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Social and Biological Aging: Contradictions of Development
Population and Development Review
Vol. 8, No. 4 (Dec., 1982), pp. 771-781
Published by: Population Council
Stable URL: http://www.jstor.org/stable/1972472
Page Count: 11
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Whereas populations in developed societies live much longer than in the past, the phenomenon of social aging is occurring at younger ages: men and women may expect to spend an increasing number of years "liberated" from the two fundamental functions of parental responsibilities and work. Evidence from Western Europe shows that the mean age of parents at the last child's entry into adulthood has declined, along with the age at retirement. A simple procedure, applied here to census data for Italy for the period 1881-1981, permits the subdivision of the aggregate life cycle of a cohort into four categories of social functions: years spent working, both with and without dependent children, and years not working, with and without children. For men, years spent without dependent children and not working have gradually increased from an insignificant portion of the life cycle in 1881 to one-third the expectation of life at age 35 by 1981. For females, the increase in "totally liberated years" has been extraordinary. The paper concludes by positing potential responses to the economic and other consequences of social aging.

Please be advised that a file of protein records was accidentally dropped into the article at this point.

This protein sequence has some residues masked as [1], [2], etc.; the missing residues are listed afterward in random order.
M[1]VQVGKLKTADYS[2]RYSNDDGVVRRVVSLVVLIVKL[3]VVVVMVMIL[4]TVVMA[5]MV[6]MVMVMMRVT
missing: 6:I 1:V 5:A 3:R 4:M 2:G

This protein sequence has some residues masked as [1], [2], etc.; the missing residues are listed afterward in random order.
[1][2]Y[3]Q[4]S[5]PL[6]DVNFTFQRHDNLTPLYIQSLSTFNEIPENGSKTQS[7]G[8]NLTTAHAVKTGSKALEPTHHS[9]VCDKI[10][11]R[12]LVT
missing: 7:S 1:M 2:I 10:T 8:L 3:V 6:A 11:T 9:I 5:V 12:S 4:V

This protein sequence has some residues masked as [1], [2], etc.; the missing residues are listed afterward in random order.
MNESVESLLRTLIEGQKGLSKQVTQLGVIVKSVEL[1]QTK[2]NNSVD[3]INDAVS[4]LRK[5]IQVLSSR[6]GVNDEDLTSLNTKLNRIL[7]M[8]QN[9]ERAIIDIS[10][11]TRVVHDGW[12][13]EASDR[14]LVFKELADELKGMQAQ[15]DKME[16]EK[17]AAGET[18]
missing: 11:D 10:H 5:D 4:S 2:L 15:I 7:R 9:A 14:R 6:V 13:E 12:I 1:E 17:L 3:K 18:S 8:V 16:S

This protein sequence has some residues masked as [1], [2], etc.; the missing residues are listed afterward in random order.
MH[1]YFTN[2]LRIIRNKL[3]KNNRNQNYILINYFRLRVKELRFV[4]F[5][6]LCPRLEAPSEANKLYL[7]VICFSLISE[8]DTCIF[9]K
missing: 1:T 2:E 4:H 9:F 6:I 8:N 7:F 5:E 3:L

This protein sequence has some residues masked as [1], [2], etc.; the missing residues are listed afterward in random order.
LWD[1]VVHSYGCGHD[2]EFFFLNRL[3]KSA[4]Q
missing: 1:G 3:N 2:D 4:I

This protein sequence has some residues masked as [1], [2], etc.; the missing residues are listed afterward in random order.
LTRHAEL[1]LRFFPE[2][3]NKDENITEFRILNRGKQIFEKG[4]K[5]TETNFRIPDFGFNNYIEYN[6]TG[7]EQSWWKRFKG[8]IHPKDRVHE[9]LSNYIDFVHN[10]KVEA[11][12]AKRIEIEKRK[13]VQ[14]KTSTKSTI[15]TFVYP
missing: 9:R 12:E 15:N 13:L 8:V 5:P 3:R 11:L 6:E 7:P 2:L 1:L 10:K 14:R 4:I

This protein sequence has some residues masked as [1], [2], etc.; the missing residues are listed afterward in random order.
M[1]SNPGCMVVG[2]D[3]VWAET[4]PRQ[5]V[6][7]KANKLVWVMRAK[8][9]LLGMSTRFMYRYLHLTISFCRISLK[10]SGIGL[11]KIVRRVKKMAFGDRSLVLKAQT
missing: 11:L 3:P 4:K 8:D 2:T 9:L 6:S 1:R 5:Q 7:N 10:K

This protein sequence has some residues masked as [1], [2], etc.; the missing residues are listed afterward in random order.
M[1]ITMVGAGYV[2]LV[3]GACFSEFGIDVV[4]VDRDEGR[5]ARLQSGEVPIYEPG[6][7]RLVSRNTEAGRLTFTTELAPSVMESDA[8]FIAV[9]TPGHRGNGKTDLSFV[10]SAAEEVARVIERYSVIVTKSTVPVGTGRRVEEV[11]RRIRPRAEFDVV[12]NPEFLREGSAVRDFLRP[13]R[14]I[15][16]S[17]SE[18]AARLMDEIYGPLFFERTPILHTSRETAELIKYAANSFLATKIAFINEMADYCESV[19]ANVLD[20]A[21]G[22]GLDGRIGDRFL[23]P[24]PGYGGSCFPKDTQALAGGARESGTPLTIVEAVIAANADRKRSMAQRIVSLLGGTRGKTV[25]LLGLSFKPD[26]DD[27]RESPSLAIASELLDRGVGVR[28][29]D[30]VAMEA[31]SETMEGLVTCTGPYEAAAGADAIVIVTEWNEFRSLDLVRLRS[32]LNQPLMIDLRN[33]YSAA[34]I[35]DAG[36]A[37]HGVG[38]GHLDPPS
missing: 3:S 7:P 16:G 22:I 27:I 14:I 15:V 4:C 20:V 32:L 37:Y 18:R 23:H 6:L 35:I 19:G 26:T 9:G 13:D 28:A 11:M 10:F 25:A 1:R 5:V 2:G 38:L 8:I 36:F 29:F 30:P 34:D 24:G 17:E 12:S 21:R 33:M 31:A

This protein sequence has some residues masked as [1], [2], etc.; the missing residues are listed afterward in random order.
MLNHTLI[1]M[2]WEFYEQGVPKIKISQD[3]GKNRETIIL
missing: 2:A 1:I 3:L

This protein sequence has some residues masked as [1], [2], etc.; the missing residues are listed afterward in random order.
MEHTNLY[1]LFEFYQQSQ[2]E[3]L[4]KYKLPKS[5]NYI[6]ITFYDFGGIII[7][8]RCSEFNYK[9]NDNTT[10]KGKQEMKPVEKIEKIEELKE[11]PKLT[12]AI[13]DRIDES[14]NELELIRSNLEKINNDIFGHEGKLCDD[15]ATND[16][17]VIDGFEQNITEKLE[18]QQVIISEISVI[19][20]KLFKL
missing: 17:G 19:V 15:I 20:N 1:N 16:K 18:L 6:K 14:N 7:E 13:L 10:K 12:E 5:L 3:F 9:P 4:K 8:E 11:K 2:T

Population and Development Review © 1982 Population Council